My most memorable round of golf ever was about four years ago on a warm day in May.

It was a group outing – two other women, their husbands and several other men.

The golf course was about a half hour away so we met at a central location and carpooled. Before I even had a chance to take my clubs out of the van, things became very interesting.

One of the other women was angry. Very angry. Her husband had forgotten to put her clubs in the car for her and didn’t apologize. He suggested it was ultimately her responsibility to bring her own clubs.

She got in the car and raced home in anger to get her clubs. I thought she might not bother to return but she did.

We three women decided to carpool together and an extraordinarily honest conversation transpired, even though these women weren’t my BFFs (although the other two women were good friends with each other).

As is usually the case when someone gets angry about something, her anger wasn’t ultimately about her husband’s failure to remember her golf clubs.  It was pent up anger about all the struggles of recent years.  Struggles of a financial free fall and the subsequent feelings of humiliation and despair. Shattered dreams.

The conversation was peppered with, “I bet YOUR husband would NEVER…” and “Oh yes he does…” type statements. Vulgar language was used, even though the three of us are ladies who are usually all about dignified concealment in public. The preconceived categories we had previously assigned to each other, and to our spouses,  slipped away.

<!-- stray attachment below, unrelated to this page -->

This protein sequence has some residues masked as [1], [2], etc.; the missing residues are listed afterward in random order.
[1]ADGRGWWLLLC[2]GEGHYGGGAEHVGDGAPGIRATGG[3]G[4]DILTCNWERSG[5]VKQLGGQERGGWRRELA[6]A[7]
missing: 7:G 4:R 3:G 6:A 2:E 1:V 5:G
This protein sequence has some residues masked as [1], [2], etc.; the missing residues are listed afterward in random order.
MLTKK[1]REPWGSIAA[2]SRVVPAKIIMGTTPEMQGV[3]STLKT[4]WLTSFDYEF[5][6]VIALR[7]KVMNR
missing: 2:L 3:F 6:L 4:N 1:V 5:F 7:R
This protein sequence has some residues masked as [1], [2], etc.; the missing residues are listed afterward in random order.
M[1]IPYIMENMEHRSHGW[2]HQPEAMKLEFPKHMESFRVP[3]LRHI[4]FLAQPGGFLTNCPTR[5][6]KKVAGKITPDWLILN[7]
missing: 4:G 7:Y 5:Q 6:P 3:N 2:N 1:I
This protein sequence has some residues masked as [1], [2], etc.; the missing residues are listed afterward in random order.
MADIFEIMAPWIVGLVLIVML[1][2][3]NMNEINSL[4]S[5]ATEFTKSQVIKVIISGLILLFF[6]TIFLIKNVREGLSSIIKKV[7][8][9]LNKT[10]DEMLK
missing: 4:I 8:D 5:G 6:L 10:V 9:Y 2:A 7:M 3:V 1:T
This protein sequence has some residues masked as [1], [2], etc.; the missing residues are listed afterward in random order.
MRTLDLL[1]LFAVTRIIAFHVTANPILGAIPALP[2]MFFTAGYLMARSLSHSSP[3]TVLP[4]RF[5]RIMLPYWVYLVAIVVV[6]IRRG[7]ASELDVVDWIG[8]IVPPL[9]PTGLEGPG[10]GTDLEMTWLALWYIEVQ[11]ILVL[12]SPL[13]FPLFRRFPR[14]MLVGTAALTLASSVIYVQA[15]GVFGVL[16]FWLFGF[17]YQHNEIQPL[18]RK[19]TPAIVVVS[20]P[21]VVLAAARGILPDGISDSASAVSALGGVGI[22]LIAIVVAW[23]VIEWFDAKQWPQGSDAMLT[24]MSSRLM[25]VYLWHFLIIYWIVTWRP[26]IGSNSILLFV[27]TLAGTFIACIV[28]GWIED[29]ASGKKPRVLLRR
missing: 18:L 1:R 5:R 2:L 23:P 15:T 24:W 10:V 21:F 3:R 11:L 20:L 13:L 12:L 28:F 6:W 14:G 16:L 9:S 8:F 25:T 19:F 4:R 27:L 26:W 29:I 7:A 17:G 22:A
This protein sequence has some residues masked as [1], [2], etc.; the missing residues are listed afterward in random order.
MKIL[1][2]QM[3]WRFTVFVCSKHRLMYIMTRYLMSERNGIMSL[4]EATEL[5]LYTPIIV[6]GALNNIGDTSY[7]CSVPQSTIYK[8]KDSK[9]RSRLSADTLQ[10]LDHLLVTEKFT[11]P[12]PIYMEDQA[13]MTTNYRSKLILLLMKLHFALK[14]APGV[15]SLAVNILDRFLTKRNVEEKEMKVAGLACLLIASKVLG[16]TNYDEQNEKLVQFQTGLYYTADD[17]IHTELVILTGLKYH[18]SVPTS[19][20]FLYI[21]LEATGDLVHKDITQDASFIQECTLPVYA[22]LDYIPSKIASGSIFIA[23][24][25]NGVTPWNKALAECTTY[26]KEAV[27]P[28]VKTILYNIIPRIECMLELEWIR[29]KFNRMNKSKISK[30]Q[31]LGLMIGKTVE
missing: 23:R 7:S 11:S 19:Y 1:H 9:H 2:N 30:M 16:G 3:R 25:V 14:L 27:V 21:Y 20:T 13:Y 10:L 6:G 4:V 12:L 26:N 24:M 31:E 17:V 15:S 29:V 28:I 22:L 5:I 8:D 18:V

On the golf course we let the men go off in their own group and we proceeded to laugh a lot at our golf game…and at the men, whenever we would notice one of them make an errant shot, which was quite often.  It was therapeutic.

I think part of what makes a golf course a place where confidences are more freely shared and where laughter comes easily is that you get to make a fool of yourself whenever you hit a bad shot. Golf is a great equalizer. Whereas in most other public settings one doesn’t usually have opportunities to put one’s ineptitude routinely on display and therefore it’s easier to look like you have it all together.

The flip side of that is impressing everyone with the occasional amazing shot. Everyone who golfs usually hits at least one amazing shot per round, even if by accident. It’s always fun to hear praise over a great shot and it lifts the spirits. In the real world that kind of praise doesn’t come so easily.

The other thing that helps make the golf course a comfortable place to talk and laugh is that you aren’t next to each other or face to face the entire time, like you are when you go out to lunch or are at a party. You have to go off alone a lot to find your golf ball (if your golf shots are like mine that includes traipsing through woods or looking in streams). There is a lot of built-in solitude even as you are golfing with other people. So there is no forced conversation or awkward silences.

At the end of this memorable round of golf we stopped for a late lunch and a margarita, which I drank too quickly because I was thirsty. I felt the effects of that margarita for the rest of the day but our conversation continued to be very open and honest.

After this day of confessions the three of us didn’t go off and become BFFs and we haven’t golfed together or had a conversation like that since then. You can’t plan such things nor can you recreate them. It was a one-time thing – like a curtain was parted for a time and the three of us just happened to be there to peer in and see that we all share the same struggles more than we realized before. Golf made this possible even though it ultimately had nothing to do with golf.

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